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Mon 8th Aug 2022 - Update: Two-thirds of UK’s top restaurants in the red, average price of a hotel room rises to record high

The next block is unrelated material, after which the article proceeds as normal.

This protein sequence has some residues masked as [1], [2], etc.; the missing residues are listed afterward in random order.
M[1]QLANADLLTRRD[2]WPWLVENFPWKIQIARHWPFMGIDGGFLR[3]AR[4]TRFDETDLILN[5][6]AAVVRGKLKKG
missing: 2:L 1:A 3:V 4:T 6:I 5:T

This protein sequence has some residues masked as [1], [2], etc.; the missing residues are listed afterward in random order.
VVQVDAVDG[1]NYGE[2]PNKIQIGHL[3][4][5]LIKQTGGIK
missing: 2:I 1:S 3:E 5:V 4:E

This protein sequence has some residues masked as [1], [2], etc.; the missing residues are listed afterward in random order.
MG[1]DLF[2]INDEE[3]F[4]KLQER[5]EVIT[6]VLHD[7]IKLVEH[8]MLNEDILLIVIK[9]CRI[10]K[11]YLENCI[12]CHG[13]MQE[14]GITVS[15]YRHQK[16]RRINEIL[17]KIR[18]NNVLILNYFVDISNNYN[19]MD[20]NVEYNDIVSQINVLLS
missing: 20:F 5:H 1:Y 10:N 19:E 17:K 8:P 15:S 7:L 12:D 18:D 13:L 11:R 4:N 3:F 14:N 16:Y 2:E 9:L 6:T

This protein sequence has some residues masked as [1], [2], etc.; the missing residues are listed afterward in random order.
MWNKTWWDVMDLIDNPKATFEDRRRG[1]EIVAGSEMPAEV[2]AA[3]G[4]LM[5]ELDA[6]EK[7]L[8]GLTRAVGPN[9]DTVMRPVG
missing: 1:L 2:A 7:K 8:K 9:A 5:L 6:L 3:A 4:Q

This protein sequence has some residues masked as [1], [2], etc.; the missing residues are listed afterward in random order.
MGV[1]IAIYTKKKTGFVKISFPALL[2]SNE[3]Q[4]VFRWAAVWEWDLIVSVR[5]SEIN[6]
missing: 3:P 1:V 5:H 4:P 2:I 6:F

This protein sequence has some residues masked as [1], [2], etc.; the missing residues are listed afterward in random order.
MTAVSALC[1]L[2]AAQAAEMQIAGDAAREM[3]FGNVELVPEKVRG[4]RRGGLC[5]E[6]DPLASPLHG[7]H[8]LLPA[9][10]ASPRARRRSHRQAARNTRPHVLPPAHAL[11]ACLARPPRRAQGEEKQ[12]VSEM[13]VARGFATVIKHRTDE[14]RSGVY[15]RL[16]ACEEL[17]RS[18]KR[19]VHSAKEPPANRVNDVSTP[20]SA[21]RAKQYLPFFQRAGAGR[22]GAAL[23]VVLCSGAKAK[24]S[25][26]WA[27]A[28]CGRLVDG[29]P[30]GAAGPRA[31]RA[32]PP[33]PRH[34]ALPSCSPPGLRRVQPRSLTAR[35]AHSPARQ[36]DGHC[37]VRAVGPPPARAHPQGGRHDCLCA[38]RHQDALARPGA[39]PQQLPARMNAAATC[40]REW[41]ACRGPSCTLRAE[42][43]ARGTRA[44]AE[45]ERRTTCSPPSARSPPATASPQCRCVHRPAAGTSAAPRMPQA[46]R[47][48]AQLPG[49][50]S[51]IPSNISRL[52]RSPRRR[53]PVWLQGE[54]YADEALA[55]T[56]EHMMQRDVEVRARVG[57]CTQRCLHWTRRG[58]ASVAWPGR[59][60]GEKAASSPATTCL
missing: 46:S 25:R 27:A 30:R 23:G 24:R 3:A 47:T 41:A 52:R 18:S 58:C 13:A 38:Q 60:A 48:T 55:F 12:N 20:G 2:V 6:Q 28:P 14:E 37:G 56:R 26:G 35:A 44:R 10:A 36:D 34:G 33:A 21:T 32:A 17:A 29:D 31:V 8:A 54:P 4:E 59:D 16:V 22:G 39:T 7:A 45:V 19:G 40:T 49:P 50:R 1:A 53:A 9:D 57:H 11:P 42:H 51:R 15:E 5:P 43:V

Two-thirds of UK’s top restaurants in the red after Brexit, covid and inflation: Debt repayments, staff shortages and rising energy bills have pushed almost two-thirds of the UK’s top 100 restaurants into the red, according to research that reveals the impact of the pandemic, Brexit and the cost of living crisis on the hospitality sector. The Guardian reports that with a recession looming and further increases in energy bills weighing on businesses, a separate report found that £700m of business rates relief remains unpaid with only half of English councils paying out the support funds. A record 64% of the biggest restaurant companies are now making a loss, according to the accountancy firm UHY Hacker Young. Several have suffered heavy losses due to major restructuring programmes undertaken following the pandemic, and because of debt repayments, particularly to landlords. The restaurant sector had expected a recovery in profits following the pandemic, but this has been jeopardised by spiralling food inflation and a fall in consumer confidence caused by interest rate rises. Restaurants have also been hit by labour shortages, forcing them to restrict covers and therefore reducing the amount of revenue they are able to generate, especially at peak times. The company said: “It may be a case of ‘out of the frying pan, into the fire’ for many restaurant groups. They expected, and needed, higher consumer spending as we put covid further behind us, but this spending is now likely to fall when it is needed most.” Meanwhile, only about half of councils in England have started making support payments to businesses from a £1.5bn rates relief package announced by the government in March 2021, a freedom of information request made by the property consultancy Gerald Eve has found. It asked all 309 councils in England how much they had paid out to local businesses. Of the 219 who replied, just 58% have started paying out anything, despite a deadline for concluding relief payments coming in less than two months.